Kristy Bassuener, Director of Communication and Public Affairs at the Denver Art Museum, poses inside Mad Greens, directly across from the Hamilton wing of the Denver Art Museum [Photo by Palmer McGraw]
Denver, CO– Kristy Bassuener, born and raised in Naples Florida, moved to Colorado after graduating from the University of Florida with a degree in Comparative Literature and Environmental Policies. She then explored a multitude of various media fields such as newswriting for the Colorado Springs Gazette and PR for a Uranium Company. Currently, she serves as the Director of Communication and Public Affairs for the Denver Art Museum, where she has been working for the past nine years.
As Director of Communication Bassuener’s responsibilities include managing not only the public relations team but also the social media team. The director is responsible for maintaining and developing the organization’s reputation and ensuring that the organization is viewed as esteemed, satisfactory, and dependable. The director is also responsible for handling press releases, contacting media personal for interviews, developing brand initiatives, pitching announcements and strategies, featuring the organization on multiple media platforms, and launching marketing campaigns to the public. Bassuener represents the public image of the Denver Art Museum, and she explained how her role as PR and Communication Director is vital to business and growth.
PR agencies vary substantially in terms of company size, salaries offered, turnover rate, and experience requirements. The Denver Art Museum is a nonprofit organization, meaning that their payroll is substantially smaller than a for-profit PR agency or firm. Additionally, their team is much smaller, having only four employees. She explained that an entry-level PR job for a nonprofit typically pays low to mid $30,000 while an entry-level corporate job pays slightly higher in the low to mid $40,000. However she also touched on the importance of perspective, saying that employers understand that salary is negotiable to a certain extent.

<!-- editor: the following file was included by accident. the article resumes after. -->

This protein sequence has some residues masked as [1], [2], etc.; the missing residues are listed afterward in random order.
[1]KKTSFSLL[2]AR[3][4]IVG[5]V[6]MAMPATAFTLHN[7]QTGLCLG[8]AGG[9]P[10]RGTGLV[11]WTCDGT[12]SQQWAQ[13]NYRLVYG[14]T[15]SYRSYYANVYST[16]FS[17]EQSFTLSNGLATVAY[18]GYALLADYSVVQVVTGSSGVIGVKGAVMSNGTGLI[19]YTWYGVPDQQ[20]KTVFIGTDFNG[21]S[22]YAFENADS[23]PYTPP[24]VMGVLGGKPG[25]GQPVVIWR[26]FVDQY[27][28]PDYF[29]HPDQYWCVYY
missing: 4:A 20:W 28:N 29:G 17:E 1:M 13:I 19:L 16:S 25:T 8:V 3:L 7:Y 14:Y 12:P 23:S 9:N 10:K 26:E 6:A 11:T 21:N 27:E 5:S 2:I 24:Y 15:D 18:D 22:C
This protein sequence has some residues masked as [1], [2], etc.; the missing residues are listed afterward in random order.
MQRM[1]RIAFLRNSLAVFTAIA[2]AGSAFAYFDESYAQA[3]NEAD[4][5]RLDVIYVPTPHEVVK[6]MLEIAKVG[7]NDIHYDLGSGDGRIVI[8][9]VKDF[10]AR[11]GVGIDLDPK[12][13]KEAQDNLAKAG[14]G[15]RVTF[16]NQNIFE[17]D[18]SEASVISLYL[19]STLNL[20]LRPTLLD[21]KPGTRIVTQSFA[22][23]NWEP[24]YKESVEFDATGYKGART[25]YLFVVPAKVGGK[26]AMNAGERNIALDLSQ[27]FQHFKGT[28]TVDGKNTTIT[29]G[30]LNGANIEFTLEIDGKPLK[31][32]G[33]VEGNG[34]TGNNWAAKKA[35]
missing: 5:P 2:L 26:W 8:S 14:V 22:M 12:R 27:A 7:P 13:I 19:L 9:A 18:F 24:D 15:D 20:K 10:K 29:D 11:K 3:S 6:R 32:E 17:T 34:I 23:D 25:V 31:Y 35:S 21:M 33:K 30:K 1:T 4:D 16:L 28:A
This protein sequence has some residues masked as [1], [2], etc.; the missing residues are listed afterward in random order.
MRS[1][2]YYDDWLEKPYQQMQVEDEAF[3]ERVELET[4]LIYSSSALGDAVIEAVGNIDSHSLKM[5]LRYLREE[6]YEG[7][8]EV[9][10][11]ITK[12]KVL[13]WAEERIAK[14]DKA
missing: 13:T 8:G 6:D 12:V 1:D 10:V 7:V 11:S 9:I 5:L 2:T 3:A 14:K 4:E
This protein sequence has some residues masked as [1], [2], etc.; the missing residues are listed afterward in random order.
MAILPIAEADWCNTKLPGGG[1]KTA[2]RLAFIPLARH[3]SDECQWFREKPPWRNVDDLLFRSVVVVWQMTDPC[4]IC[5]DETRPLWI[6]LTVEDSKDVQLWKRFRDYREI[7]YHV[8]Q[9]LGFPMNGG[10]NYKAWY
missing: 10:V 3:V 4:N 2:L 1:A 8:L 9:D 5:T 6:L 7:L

“You have to demonstrate your value. No one owes you a job, and if you can demonstrate how you are the right person to get them where they need to be, you have the ability to try and negotiate, respectfully, a higher salary,” stated Bassuener.
When asked about her typical hours, Bassuener explained, “It’s whenever you have to work. My job is to get the job done, and if I need to go to the doctor’s, I can do that, but I still have to finish the job. If I’m up at 4 a.m. doing work, that happens; if I’m here on-site for an event or work, that happens; or evening events, that happens. I mean, it all evens out, but it depends on who you work for. If working for a very super corporate 9 a.m. to 5 p.m. type of place or a government agency, you might have more normal hours; but when you’re doing a public facing institution, like the Art Museum, your hours are not concrete. Once you get to a point when you’re a leader, you have to lead no matter what time it is—you still have to get the job done.”